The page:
The budget would eliminate 33 county staff positions — many that are currently vacant — in various departments, saving about $10 million, according to Schwartz. Some reductions “will limit services in some less critical areas” while others “can be taken without impact on services,” he said.

The stormwater fee has been moved from being a tax — accounting for 1.7 cents per $100 of the property tax rate — to being a fee calculated based on a property’s impervious surface.

The budget includes a 4.75% salary increase for all non-union county employees, which Schwartz says is necessary to keep up with inflation and remain competitive as an employer. Other areas of increased spending, prioritized in the budget following guidance from the County Board in December, include:

  • Arlington Public Schools, which is getting $10 million in additional funding to help close a projected $30-35 million budget gap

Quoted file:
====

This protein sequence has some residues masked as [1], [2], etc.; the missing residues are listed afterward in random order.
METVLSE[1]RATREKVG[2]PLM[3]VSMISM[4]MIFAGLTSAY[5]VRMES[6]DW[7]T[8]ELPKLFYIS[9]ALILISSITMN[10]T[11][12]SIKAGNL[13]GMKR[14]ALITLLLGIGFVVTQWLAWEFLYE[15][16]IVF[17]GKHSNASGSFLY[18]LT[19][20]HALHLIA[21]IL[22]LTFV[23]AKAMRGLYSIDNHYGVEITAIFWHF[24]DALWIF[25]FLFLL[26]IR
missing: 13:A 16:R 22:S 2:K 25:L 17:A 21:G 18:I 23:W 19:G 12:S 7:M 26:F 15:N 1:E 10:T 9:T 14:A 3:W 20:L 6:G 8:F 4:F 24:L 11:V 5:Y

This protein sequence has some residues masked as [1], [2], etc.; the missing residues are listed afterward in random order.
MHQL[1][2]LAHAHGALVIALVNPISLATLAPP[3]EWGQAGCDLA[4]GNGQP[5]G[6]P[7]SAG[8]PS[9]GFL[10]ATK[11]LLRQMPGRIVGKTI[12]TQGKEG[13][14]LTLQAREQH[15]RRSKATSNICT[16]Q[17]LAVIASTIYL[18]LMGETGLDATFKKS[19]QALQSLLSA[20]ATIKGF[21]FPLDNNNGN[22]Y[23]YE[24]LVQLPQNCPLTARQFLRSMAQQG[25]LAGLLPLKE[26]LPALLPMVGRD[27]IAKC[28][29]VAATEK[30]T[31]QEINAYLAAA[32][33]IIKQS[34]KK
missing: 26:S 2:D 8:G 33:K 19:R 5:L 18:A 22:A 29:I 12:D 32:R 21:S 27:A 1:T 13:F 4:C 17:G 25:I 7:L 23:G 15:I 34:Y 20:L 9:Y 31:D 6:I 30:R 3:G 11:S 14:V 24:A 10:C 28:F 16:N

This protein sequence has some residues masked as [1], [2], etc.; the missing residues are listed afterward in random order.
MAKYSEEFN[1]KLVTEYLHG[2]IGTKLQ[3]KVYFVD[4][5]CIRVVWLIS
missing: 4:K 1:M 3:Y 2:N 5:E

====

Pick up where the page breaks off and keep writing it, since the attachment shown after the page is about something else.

• Teen programs, which advocates say can help combat the teen opioid crisis. Schwartz says the programs need “additional, reliable funding.”
  • Mental health and substance abuse programs
  • Affordable housing and eviction prevention
  • Environmental initiatives, including a climate action fund and additional tree maintenance funding

One area that needs more funding is public safety, according to Arlington’s police and fire unions.

They’re calling for the tax rate to be raised an additional penny to fund pay increases and reverse staffing declines, particularly in the police department.

The proposed budget is the result of both guidance from the County Board and public feedback over the past few months. The Board tonight will vote on an advertised tax rate, setting the maximum rate they could later approve in the final budget.

The Board will conduct a series of budget work sessions in March, followed by a pair of public hearings on the budget and the tax rate on April 2 and 4, respectively. The final budget adoption vote is scheduled for Saturday, April 20.

More on the budget proposal, below, from a county press release.